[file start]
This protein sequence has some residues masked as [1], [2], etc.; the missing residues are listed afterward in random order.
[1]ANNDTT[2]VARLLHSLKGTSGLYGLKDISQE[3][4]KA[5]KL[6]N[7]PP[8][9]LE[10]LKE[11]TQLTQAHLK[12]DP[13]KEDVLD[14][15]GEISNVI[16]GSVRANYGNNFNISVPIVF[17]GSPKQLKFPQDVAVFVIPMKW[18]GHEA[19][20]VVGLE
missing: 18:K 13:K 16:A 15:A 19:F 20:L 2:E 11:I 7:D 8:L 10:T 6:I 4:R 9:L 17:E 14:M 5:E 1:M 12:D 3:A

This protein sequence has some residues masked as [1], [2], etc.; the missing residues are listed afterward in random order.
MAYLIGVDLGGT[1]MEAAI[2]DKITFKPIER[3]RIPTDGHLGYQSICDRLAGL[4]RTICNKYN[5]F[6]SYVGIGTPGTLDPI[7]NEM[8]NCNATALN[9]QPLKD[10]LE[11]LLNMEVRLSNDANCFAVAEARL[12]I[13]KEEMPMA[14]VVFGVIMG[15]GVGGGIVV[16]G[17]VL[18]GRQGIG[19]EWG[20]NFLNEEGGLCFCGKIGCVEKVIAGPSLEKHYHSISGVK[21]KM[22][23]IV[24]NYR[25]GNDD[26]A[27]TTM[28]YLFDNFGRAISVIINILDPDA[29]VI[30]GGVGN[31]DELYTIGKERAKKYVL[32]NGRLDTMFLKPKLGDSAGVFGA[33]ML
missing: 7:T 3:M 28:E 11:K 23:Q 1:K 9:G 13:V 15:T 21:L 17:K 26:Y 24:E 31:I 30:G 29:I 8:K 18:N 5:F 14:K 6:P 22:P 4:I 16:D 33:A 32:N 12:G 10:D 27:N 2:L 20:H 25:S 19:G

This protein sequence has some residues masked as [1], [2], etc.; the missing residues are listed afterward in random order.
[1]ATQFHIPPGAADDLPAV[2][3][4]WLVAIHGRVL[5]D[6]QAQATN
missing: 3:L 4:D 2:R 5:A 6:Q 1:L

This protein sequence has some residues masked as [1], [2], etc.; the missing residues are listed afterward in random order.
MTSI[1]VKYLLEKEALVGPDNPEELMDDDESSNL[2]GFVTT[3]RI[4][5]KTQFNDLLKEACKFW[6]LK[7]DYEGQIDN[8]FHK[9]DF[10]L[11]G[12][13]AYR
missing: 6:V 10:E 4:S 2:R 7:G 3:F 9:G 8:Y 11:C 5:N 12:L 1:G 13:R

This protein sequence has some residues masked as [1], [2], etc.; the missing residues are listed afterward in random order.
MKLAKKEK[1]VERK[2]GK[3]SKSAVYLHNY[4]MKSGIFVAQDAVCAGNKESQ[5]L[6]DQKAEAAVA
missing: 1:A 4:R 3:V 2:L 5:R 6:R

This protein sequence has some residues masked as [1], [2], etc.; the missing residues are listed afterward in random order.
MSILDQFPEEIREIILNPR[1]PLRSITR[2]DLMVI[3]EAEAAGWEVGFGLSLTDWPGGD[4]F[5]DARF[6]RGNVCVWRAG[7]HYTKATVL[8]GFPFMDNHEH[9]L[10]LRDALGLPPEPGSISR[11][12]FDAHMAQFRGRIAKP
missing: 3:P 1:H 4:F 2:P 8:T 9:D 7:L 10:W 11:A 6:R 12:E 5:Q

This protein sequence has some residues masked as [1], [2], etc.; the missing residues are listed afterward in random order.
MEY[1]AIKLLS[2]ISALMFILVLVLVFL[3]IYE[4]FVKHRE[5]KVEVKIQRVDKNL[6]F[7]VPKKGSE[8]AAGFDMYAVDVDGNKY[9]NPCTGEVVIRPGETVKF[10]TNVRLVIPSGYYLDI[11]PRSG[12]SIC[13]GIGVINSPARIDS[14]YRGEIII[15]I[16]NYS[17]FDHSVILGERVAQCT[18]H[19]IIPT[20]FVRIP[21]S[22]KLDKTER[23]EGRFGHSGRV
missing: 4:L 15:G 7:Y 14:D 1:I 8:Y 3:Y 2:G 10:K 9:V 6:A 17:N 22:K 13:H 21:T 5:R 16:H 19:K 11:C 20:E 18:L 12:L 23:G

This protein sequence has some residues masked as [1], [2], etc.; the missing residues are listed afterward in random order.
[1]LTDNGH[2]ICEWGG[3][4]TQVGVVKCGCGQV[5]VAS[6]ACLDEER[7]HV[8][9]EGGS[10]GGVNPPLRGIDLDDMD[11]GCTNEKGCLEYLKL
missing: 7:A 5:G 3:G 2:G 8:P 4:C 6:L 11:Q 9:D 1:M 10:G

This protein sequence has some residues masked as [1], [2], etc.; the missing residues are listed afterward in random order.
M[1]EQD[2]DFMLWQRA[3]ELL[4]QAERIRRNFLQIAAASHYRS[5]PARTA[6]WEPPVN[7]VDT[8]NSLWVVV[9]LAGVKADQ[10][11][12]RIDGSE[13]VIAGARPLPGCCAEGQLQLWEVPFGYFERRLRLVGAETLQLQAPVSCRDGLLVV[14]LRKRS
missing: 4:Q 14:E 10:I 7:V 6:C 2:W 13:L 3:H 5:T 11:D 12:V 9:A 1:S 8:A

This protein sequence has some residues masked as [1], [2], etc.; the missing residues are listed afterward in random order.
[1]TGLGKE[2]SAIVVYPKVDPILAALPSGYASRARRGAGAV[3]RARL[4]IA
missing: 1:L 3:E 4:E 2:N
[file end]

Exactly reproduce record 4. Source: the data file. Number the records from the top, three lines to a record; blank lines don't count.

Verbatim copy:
This protein sequence has some residues masked as [1], [2], etc.; the missing residues are listed afterward in random order.
MTSI[1]VKYLLEKEALVGPDNPEELMDDDESSNL[2]GFVTT[3]RI[4][5]KTQFNDLLKEACKFW[6]LK[7]DYEGQIDN[8]FHK[9]DF[10]L[11]G[12][13]AYR
missing: 6:V 10:E 4:S 2:R 7:G 3:F 9:G 8:Y 11:C 5:N 12:L 1:G 13:R